Commonsensical/kid-centric properties of cognition

Schank, Roger, Dynamic Memory Revisited (1999), Preface, Pg. viii. Schank says that “someone has to get a computer to know what a human knows about using a toaster or playing baseball”.

Comments : 

Children understand things at just the right level – not absolutely shallow, as in rote memory, and obviously not too deep. How do children know how to do things? Take this example. A child knows how to call up someone on a cellphone. How? First go to the phone icon. Then dial the number of the person you want to connect to. Then press Connect/Dial. They don’t have structures of these steps in their minds which require analysis for those structures to emerge, or have abstract generalisations of the steps. For example, they cannot “(analytically)classify-cum-(abstractedly)generalise” these 3  steps into steps like : Access – Identify – Execute/Instruct. This is a product of an adult mind. But they know things like if you want to call someone you should go in ‘Phone’, and not in ‘Messages’ or ‘Email’ icons on the screen. The number you dial should be of the person you want to connect to; if even a single digit goes wrong, it will connect to the person whose number that erroneously dialed number is etc. So they know things at just the right level.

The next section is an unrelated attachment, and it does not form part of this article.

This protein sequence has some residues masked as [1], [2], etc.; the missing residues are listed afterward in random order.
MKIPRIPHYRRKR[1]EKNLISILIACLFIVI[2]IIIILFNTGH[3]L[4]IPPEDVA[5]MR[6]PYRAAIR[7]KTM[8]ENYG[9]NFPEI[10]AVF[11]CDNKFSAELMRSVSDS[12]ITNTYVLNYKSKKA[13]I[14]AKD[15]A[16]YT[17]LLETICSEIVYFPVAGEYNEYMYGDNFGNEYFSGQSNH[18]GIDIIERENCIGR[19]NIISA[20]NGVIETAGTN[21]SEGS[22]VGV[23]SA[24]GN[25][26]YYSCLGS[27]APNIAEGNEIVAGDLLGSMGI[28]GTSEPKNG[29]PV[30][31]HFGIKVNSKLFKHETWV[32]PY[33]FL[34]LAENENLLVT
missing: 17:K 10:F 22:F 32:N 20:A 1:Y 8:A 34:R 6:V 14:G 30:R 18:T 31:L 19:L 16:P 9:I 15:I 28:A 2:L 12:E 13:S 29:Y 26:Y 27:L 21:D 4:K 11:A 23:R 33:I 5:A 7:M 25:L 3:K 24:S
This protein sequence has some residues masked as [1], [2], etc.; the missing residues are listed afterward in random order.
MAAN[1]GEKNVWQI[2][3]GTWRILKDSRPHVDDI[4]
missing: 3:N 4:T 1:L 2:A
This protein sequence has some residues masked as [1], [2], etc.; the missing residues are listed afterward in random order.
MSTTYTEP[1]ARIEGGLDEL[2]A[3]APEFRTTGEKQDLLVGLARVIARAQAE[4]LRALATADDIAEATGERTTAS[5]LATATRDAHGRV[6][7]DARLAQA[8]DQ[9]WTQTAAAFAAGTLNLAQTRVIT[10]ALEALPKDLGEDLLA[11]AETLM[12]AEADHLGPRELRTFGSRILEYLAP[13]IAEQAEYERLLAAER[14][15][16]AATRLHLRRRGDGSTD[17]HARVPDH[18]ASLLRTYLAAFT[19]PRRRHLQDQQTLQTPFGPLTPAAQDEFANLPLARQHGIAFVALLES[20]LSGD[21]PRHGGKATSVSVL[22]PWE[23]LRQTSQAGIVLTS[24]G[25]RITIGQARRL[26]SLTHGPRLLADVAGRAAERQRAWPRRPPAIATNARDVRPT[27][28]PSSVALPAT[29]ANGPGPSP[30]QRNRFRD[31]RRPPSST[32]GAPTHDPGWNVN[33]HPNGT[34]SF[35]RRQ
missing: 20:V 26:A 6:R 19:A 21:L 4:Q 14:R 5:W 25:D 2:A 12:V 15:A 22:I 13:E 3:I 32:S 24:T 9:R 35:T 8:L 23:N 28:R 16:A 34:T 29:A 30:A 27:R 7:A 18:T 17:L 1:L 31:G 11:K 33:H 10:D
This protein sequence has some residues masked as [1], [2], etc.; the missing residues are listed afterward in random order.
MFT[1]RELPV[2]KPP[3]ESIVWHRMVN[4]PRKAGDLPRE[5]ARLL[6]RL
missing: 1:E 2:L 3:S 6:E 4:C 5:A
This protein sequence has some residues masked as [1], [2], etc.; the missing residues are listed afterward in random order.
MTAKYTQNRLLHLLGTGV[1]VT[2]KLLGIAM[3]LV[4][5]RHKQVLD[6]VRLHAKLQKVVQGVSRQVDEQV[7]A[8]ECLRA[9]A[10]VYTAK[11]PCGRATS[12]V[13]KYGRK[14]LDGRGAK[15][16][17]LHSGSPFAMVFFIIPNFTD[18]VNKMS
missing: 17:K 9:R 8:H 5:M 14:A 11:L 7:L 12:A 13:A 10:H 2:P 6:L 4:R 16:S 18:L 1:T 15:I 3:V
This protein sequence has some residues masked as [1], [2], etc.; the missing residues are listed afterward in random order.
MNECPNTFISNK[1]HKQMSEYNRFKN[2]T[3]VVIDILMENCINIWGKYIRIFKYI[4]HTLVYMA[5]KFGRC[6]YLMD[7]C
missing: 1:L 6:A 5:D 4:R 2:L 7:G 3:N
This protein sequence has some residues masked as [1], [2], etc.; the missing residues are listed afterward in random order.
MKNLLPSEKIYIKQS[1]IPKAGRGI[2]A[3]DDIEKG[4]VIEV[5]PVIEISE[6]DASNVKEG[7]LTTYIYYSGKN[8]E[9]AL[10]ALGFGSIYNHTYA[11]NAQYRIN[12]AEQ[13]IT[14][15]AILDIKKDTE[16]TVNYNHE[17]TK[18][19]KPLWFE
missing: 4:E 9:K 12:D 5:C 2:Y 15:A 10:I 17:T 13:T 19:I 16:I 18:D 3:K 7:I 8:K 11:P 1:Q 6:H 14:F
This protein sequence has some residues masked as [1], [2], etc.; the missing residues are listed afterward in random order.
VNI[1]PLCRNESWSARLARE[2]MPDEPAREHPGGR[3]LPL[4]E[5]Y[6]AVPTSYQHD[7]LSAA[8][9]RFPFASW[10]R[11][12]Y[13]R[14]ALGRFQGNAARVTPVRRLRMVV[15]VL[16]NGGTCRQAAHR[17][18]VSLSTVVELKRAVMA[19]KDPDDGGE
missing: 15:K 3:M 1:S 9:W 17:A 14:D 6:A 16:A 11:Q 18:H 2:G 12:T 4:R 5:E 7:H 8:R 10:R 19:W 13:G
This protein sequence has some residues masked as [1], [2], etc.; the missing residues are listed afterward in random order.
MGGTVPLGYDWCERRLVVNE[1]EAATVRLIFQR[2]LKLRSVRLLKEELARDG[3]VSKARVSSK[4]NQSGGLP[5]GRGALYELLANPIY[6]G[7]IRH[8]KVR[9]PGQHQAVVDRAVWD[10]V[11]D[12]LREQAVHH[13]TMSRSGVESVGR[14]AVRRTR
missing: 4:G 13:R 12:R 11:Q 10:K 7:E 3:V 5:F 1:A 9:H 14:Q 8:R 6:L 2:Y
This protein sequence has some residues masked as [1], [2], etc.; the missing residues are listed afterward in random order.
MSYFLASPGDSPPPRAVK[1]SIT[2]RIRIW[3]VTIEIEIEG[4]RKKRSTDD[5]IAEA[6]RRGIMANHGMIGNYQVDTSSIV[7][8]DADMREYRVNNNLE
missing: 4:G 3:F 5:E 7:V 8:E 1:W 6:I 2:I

I think whatever kids cognize as steps in doing things, or as components of anything they grasp, meets/satisfies certain “kid-centric properties”. Otherwise it cannot enter their heads. Here, lets see these properties of the 3 steps of calling up someone, that they understand :

Step 1 – Go to ‘Phone’. Property : SAMENESS – want to phone, so go in ‘Phone’!

Step 2 – Dial the number of the person you want to connect to. Property : One of the elementary questions that would arise in anyone’s mind as to the process of “calling” (in general – in any sense or context), which is – whom do I want to call? / who is this person calling/talking to?

Step 3 – Press Dial. Property : Children are used to one-step ‘Action->Result’ (Do this -> you get that) or ‘Goal -> Action’ (Want that ->  do that) pairs. E.g. – Kill -> shoot. Send the ball -> kick. Want the door to open -> Ring the bell. The ‘press (the Dial button) and the cell-phone will connect you (to the person)’ format fits into this structure. This step is like the “punch” of instruction/signal for them, to get what they want. 

So, I think we need to identify these kid-centric properties of procedures, to understand and represent how they know how to do what they do. 

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